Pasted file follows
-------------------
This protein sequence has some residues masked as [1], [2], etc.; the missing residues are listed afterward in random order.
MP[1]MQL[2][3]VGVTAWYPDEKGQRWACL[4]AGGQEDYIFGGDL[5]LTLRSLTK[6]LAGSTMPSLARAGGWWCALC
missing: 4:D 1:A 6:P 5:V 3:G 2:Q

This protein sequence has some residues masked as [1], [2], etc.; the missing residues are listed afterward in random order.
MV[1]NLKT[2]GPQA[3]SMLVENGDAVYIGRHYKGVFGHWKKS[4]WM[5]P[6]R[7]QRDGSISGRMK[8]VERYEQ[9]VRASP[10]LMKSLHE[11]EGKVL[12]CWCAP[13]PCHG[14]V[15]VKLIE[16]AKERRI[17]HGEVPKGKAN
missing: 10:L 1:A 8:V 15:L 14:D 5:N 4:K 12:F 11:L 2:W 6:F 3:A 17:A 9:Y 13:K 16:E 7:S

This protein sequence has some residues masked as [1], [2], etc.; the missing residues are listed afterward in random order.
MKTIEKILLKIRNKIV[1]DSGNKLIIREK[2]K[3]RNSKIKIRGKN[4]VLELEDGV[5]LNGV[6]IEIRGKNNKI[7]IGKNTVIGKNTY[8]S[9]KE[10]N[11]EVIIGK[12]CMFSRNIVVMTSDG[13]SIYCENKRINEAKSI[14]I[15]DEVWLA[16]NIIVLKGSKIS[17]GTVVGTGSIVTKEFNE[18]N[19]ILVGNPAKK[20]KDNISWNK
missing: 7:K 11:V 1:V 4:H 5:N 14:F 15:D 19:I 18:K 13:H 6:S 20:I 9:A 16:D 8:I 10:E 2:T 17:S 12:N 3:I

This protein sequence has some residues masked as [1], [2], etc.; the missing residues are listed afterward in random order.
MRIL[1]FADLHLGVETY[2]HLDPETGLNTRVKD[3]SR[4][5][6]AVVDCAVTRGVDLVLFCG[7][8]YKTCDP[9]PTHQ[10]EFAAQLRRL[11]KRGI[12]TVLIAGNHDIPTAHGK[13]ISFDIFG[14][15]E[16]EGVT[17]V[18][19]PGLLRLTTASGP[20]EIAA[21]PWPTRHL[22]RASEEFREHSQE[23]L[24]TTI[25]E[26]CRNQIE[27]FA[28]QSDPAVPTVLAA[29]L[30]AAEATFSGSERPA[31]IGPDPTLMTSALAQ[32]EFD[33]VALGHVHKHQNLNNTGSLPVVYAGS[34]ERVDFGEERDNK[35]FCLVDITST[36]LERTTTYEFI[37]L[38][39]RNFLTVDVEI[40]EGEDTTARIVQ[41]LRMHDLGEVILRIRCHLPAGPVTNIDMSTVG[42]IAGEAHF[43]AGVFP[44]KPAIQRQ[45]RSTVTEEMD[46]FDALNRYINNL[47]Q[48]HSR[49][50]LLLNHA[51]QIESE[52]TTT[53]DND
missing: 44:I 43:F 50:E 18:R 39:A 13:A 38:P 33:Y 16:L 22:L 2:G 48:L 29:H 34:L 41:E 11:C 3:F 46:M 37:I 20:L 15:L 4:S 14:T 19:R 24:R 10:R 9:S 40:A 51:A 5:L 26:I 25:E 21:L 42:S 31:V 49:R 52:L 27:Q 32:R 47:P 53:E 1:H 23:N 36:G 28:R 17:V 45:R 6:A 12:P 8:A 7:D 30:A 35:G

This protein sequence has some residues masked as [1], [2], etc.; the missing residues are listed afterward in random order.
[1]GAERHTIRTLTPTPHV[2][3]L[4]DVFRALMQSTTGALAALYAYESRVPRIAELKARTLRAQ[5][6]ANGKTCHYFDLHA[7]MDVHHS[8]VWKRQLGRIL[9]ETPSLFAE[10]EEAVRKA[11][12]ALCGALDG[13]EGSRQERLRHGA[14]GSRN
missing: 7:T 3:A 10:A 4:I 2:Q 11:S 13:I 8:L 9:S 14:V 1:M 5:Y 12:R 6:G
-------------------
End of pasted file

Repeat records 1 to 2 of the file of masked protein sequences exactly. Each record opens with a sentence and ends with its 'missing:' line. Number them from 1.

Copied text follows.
This protein sequence has some residues masked as [1], [2], etc.; the missing residues are listed afterward in random order.
MP[1]MQL[2][3]VGVTAWYPDEKGQRWACL[4]AGGQEDYIFGGDL[5]LTLRSLTK[6]LAGSTMPSLARAGGWWCALC
missing: 4:D 1:A 6:P 5:V 3:G 2:Q

This protein sequence has some residues masked as [1], [2], etc.; the missing residues are listed afterward in random order.
MV[1]NLKT[2]GPQA[3]SMLVENGDAVYIGRHYKGVFGHWKKS[4]WM[5]P[6]R[7]QRDGSISGRMK[8]VERYEQ[9]VRASP[10]LMKSLHE[11]EGKVL[12]CWCAP[13]PCHG[14]V[15]VKLIE[16]AKERRI[17]HGEVPKGKAN
missing: 10:L 1:A 8:V 15:L 14:D 5:N 4:K 12:F 11:L 2:W 6:F 3:A 17:A 9:Y 13:K 16:E 7:S